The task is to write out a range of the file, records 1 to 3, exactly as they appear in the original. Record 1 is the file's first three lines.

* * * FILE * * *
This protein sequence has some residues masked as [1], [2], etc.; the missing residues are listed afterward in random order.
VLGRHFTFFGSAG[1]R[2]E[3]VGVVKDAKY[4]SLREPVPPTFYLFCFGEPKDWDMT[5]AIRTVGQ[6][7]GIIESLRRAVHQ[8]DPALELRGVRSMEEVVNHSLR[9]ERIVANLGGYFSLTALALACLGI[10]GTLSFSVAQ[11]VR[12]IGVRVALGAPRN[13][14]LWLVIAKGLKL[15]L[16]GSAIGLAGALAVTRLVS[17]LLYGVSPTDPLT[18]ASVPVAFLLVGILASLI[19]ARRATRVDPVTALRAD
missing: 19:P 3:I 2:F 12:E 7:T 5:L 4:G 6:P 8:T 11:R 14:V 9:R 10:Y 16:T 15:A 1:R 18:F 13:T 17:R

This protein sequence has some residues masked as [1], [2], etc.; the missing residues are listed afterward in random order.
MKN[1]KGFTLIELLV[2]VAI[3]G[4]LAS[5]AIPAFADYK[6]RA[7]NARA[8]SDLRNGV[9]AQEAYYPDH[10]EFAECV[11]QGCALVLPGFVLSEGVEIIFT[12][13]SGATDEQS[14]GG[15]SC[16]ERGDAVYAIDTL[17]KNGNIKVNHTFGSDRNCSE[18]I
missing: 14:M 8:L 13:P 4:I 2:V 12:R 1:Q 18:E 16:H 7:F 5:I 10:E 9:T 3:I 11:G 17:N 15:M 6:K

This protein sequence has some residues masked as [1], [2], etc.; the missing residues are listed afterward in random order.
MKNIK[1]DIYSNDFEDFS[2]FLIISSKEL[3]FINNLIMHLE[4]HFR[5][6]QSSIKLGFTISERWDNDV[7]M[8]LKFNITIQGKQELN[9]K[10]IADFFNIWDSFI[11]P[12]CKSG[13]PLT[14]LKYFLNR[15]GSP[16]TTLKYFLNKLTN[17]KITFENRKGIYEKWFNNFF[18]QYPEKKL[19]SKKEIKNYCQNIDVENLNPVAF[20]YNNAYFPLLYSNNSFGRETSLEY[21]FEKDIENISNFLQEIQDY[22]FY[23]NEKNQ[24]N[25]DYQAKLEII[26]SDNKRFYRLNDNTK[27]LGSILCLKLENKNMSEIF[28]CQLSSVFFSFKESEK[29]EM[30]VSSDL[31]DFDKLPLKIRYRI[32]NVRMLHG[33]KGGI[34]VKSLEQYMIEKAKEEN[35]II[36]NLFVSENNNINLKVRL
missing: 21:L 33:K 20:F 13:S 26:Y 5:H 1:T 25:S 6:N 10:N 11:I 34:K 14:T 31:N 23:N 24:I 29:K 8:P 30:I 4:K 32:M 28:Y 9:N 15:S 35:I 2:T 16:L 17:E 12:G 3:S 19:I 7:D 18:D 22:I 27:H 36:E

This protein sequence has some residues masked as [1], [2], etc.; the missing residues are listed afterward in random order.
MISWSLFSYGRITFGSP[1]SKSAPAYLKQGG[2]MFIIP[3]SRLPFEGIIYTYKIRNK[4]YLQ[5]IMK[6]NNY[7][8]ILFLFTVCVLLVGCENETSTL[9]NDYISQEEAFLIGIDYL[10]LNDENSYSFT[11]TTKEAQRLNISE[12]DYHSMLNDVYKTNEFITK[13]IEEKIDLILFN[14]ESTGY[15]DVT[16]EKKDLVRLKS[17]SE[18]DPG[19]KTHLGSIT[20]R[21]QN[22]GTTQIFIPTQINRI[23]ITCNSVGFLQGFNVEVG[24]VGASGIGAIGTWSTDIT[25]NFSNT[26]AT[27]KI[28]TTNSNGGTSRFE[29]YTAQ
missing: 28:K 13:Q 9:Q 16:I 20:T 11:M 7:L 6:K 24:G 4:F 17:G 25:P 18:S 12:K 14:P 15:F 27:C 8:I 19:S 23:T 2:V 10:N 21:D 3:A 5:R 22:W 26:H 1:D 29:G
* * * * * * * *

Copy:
This protein sequence has some residues masked as [1], [2], etc.; the missing residues are listed afterward in random order.
VLGRHFTFFGSAG[1]R[2]E[3]VGVVKDAKY[4]SLREPVPPTFYLFCFGEPKDWDMT[5]AIRTVGQ[6][7]GIIESLRRAVHQ[8]DPALELRGVRSMEEVVNHSLR[9]ERIVANLGGYFSLTALALACLGI[10]GTLSFSVAQ[11]VR[12]IGVRVALGAPRN[13][14]LWLVIAKGLKL[15]L[16]GSAIGLAGALAVTRLVS[17]LLYGVSPTDPLT[18]ASVPVAFLLVGILASLI[19]ARRATRVDPVTALRAD
missing: 19:P 3:I 2:F 12:E 7:T 5:L 4:G 6:P 8:T 11:R 14:V 9:R 10:Y 16:T 15:A 1:R 18:F 13:T 17:R

This protein sequence has some residues masked as [1], [2], etc.; the missing residues are listed afterward in random order.
MKN[1]KGFTLIELLV[2]VAI[3]G[4]LAS[5]AIPAFADYK[6]RA[7]NARA[8]SDLRNGV[9]AQEAYYPDH[10]EFAECV[11]QGCALVLPGFVLSEGVEIIFT[12][13]SGATDEQS[14]GG[15]SC[16]ERGDAVYAIDTL[17]KNGNIKVNHTFGSDRNCSE[18]I
missing: 14:M 8:L 13:P 4:I 2:V 12:R 1:Q 18:E 16:H 7:F 5:I 10:E 9:T 3:I 11:G 17:N 15:M 6:K

This protein sequence has some residues masked as [1], [2], etc.; the missing residues are listed afterward in random order.
MKNIK[1]DIYSNDFEDFS[2]FLIISSKEL[3]FINNLIMHLE[4]HFR[5][6]QSSIKLGFTISERWDNDV[7]M[8]LKFNITIQGKQELN[9]K[10]IADFFNIWDSFI[11]P[12]CKSG[13]PLT[14]LKYFLNR[15]GSP[16]TTLKYFLNKLTN[17]KITFENRKGIYEKWFNNFF[18]QYPEKKL[19]SKKEIKNYCQNIDVENLNPVAF[20]YNNAYFPLLYSNNSFGRETSLEY[21]FEKDIENISNFLQEIQDY[22]FY[23]NEKNQ[24]N[25]DYQAKLEII[26]SDNKRFYRLNDNTK[27]LGSILCLKLENKNMSEIF[28]CQLSSVFFSFKESEK[29]EM[30]VSSDL[31]DFDKLPLKIRYRI[32]NVRMLHG[33]KGGI[34]VKSLEQYMIEKAKEEN[35]II[36]NLFVSENNNINLKVRL
missing: 21:L 33:K 20:F 13:S 26:Y 5:H 1:T 25:S 6:N 10:N 11:I 34:K 14:T 31:N 23:N 24:I 29:K 8:P 30:I 4:K 32:M 28:Y 9:N 15:S 35:I 2:T 16:L 17:E 12:G 3:S 19:I 7:D 18:D 22:I 27:H 36:E